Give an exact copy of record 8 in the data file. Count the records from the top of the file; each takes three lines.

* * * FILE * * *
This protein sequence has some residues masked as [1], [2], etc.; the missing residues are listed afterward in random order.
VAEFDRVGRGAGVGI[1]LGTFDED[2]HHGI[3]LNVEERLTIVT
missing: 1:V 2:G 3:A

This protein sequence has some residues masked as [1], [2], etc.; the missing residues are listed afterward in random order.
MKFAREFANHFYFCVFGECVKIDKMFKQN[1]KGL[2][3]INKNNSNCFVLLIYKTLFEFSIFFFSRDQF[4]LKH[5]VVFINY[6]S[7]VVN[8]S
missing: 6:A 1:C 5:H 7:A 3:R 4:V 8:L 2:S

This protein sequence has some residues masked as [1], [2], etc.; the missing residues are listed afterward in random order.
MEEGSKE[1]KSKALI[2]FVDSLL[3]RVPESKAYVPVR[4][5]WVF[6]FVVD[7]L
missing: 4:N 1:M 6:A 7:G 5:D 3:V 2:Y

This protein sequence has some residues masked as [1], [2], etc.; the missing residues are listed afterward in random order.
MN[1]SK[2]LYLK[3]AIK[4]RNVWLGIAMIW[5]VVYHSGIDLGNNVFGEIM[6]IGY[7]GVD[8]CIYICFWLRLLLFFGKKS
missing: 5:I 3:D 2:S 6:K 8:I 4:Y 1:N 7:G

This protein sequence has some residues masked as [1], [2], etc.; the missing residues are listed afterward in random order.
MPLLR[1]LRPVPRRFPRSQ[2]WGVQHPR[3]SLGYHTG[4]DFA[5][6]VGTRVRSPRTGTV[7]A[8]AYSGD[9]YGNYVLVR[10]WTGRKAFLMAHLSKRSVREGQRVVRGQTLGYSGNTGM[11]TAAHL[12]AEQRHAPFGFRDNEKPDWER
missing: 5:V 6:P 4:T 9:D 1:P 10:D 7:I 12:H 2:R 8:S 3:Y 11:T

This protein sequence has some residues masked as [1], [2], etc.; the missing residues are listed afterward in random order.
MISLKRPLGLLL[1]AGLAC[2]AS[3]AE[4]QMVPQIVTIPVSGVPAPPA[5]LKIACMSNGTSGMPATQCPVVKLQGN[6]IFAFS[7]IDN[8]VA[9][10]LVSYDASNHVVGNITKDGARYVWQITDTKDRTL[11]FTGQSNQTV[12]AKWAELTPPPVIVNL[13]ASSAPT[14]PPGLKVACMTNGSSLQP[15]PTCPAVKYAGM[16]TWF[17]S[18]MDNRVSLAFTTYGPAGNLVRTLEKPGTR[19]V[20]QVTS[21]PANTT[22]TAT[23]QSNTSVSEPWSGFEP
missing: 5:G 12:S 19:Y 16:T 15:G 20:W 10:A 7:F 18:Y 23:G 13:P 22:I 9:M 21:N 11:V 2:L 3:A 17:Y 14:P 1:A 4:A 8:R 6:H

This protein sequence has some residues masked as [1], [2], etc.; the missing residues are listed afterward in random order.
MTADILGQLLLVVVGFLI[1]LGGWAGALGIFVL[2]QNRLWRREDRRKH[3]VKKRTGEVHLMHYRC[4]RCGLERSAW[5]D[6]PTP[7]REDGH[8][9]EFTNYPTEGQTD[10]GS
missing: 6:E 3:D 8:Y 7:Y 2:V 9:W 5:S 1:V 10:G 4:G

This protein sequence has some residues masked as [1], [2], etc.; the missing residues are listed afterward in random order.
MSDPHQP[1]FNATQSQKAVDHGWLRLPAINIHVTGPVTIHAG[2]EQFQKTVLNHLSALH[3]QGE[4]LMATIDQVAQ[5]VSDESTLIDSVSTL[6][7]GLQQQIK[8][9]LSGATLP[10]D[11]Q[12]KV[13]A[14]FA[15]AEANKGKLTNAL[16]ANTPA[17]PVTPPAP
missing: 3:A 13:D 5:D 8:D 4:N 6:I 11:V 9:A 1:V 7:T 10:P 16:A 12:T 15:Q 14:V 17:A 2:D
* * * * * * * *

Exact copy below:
This protein sequence has some residues masked as [1], [2], etc.; the missing residues are listed afterward in random order.
MSDPHQP[1]FNATQSQKAVDHGWLRLPAINIHVTGPVTIHAG[2]EQFQKTVLNHLSALH[3]QGE[4]LMATIDQVAQ[5]VSDESTLIDSVSTL[6][7]GLQQQIK[8][9]LSGATLP[10]D[11]Q[12]KV[13]A[14]FA[15]AEANKGKLTNAL[16]ANTPA[17]PVTPPAP
missing: 3:A 13:D 5:D 8:D 4:N 6:I 11:V 9:A 1:V 7:T 10:P 16:A 12:T 15:Q 14:V 17:A 2:D